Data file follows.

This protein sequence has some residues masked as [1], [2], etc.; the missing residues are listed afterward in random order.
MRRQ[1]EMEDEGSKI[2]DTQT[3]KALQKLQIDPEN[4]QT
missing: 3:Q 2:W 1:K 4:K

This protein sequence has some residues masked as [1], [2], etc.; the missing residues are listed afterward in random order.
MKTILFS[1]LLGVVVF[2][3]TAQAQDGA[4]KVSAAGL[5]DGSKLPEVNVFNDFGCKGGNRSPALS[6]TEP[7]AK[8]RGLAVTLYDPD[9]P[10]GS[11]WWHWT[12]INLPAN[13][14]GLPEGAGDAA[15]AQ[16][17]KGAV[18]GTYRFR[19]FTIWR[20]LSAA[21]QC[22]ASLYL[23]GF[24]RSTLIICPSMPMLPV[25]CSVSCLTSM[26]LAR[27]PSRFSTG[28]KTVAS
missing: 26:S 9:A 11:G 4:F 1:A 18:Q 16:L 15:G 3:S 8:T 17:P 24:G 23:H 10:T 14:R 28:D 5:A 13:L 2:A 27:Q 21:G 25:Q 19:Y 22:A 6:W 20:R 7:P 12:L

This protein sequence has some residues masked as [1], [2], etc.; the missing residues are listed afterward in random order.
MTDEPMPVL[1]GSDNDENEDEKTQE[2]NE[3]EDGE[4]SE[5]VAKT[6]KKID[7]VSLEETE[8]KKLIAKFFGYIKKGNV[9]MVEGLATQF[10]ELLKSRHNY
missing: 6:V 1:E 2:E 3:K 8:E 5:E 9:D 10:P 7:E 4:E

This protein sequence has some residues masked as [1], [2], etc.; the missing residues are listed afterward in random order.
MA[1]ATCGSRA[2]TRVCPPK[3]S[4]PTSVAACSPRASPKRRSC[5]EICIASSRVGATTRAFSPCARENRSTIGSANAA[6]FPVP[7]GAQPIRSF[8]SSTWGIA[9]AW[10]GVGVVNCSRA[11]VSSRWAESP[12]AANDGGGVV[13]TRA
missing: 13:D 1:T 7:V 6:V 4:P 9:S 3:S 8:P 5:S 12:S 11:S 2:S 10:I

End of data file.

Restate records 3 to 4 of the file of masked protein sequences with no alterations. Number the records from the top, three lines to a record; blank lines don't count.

This protein sequence has some residues masked as [1], [2], etc.; the missing residues are listed afterward in random order.
MTDEPMPVL[1]GSDNDENEDEKTQE[2]NE[3]EDGE[4]SE[5]VAKT[6]KKID[7]VSLEETE[8]KKLIAKFFGYIKKGNV[9]MVEGLATQF[10]ELLKSRHNY
missing: 6:V 1:E 2:E 3:K 8:E 5:E 9:D 10:P 7:E 4:E

This protein sequence has some residues masked as [1], [2], etc.; the missing residues are listed afterward in random order.
MA[1]ATCGSRA[2]TRVCPPK[3]S[4]PTSVAACSPRASPKRRSC[5]EICIASSRVGATTRAFSPCARENRSTIGSANAA[6]FPVP[7]GAQPIRSF[8]SSTWGIA[9]AW[10]GVGVVNCSRA[11]VSSRWAESP[12]AANDGGGVV[13]TRA
missing: 13:D 1:T 7:V 6:V 4:P 9:S 3:S 8:P 5:S 12:S 11:S 2:S 10:I